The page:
2014/05/25

How to use the wonderful Veho microscope

Though the film "Le Meraviglie" (see previous post) is anything but a wonder the Veho 200x microcsope is a wonder in itself and shows you even more wonders.

The Veho USB 200x Discovery VMS-001 Microscope (and how to use it)


I'm writing this because I'm a bit annoyed at the documentation of what is really a pretty good instrument for the price (about 40 Euros).

I hesitated before buying because of some of the Amazon UK bad reviews. Most of the 1 star reviews were from people having problems with Windows-XP or the Mac. So avoid it if you have one of those old operating systems.

I installed it on Windows 7 32 bit and Windows 7 64 bit with no problems (though one 2 star reviews said it was not compatible with these systems).
  1. Plug in the microscope to your USB port, some software will automatically run to install some low level drivers, wait till that finishes.
  2. Put in the mini-CD in your CD slot. You'll be asked if you want to execute Menu.Exe, click on that option.
  3. A black window will pop up, click on "install microscope driver" and wait till it is finished. You'll be asked to click on next a few times and then "finish".
  4. In the same black window now click on "install microcapture driver". This will take less time than the previous step.
  5.  I clicked on "yes run it now" at the end and the microscope started up.

Veho USB 200x zoom?

I kept seeing reviews (not just on Amazon but everywhere) which said things like...

 "What is not immediately clear nor explained in the manual is how to change the magnification - you do this by changing the PREVIEW to 640 x 480 & using the ZOOM facility. I found out how to do this by consulting the FAQs on the VeHo website."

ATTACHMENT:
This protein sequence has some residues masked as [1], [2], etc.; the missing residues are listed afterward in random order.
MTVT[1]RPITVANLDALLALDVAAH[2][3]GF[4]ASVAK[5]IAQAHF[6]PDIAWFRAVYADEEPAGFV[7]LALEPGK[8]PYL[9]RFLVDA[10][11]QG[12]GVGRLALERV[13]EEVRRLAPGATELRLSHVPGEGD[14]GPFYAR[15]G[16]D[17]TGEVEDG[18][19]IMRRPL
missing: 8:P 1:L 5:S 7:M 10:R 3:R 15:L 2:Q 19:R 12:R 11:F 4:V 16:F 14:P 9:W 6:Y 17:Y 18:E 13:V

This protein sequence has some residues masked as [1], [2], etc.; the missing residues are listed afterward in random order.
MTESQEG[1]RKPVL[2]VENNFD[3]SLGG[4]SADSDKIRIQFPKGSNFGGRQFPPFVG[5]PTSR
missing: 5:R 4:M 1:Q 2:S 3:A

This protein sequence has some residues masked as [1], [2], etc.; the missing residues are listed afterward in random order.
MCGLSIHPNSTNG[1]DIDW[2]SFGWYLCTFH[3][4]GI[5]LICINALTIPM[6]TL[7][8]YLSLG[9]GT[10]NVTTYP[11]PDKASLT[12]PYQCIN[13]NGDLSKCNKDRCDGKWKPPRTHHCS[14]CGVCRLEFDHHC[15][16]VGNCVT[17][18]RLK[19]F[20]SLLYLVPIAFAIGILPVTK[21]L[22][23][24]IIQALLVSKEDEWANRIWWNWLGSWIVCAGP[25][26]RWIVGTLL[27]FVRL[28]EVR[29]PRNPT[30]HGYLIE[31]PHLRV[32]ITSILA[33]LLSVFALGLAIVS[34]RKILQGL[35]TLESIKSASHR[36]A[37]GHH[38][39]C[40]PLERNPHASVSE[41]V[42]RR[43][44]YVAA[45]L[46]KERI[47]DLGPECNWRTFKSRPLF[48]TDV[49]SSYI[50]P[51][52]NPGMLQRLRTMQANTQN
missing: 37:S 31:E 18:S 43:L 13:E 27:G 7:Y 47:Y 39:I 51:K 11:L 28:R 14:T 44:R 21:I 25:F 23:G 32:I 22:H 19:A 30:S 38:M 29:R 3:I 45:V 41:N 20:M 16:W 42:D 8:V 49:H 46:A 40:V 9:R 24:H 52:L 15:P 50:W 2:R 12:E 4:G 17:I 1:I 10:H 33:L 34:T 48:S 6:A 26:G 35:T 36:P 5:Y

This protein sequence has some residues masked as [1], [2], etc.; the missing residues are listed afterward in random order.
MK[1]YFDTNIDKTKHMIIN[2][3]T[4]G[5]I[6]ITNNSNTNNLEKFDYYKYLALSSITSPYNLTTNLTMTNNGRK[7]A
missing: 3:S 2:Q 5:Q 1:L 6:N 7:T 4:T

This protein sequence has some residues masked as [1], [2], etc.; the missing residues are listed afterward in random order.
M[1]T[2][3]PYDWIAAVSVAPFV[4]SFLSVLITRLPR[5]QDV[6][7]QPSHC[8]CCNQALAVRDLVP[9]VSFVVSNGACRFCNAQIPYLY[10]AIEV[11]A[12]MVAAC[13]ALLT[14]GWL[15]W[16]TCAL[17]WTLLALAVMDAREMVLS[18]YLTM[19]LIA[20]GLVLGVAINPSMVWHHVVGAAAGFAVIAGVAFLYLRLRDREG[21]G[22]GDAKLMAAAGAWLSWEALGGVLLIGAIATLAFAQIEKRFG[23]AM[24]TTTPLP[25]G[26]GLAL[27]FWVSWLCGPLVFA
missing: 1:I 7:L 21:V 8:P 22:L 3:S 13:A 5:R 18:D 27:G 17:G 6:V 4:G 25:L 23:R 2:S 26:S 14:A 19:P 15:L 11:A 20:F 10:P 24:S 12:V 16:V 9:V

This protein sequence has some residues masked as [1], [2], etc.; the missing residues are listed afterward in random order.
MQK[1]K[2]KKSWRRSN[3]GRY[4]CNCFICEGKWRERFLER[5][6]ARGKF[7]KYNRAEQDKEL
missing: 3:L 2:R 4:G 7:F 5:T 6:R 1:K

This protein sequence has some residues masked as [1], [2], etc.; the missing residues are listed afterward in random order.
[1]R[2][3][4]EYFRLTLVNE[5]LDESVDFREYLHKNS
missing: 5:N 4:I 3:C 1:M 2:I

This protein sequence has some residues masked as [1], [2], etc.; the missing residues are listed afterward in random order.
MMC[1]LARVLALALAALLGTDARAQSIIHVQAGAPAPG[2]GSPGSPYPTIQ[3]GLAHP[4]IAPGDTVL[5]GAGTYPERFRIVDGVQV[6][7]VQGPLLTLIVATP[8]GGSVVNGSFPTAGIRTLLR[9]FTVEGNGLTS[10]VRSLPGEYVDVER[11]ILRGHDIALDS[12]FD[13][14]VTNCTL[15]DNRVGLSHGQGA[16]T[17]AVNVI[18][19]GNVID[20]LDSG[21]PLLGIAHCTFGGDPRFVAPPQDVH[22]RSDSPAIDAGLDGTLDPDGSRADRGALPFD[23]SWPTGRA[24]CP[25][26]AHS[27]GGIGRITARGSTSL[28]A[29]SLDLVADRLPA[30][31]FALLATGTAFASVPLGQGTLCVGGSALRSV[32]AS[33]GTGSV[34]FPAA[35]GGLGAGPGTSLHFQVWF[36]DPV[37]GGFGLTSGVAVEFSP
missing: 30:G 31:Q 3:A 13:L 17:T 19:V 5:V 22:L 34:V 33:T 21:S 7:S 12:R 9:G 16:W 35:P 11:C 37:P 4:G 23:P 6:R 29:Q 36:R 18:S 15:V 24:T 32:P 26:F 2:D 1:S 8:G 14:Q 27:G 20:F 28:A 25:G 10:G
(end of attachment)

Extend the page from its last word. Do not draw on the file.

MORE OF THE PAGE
...and...

"The 20x to 200x variable magnification does exist but the manuals do not tell you that the preview must be set to to 680 X 480 to achieve it."

Neither assertion is correct, but it is hard to find out the truth on the Veho website. The fact is you have to follow this sequence:
  1. First use the big silver rotary cylinder to set the zoom (from 20x to 230x)
  2. Second then move the microcope to get the object in focus.
To do the second is a bit tricky, and putting the stand on pieces of cardboard can help you there.

Sometimes to use the larger zooms I made some primitive sample mounts:



You can see two above. They are simply pieces of bent cardboard stuck onto a larger piece of cardboard. The raised part of the bend must be small enough to enter into the cylinder of the microscope, and large enough to hold your specimen. You can have different versions at different heights (i.e.zooms) and colors (to get the best contrast try with black cardboard).

Here are some variable zoom images of a mint leaf made with the Veho VMS-001 (I've reduced the size on this web page, but the originals were 1280 pixels wide):





These are clearly at different zoom factors.

That last image was a bit hard to setup. I had to set the magnification to about 200x, then lift the microscope up till things came into focus and then slip pieces of paper under the stand to keep the right distance.

The microscope comes with what looks like a lens cover, but is actually a place to put your specimens. Then attach the "cover" onto the end of the microscope and change the zoom till the object comes into focus. At that distance the zoom seems to be about 35X. Here is the lens cover with a tiny creature in it...


...and here is what the microcope showed me:


Here are some creatures I picked up by scooping water and dirt into a water bottle from the bottom of a pond. I poured the water an dirt into an old plate then used a syringe (with needle removed) to suck up the interesting things and squirt them into the "lens cover":




Simple moss close up is pretty amazing too:


Remember, set the zoom first and then move the microscope to get the object into focus! And it is better if both the base of the microscope and the microscope cylinder bottom are resting on steady flat surfaces (not neccessarily the same one).

1 comment:

  1. Thank you, thank you.
    I don't think I have ever really got my head round this

    ReplyDelete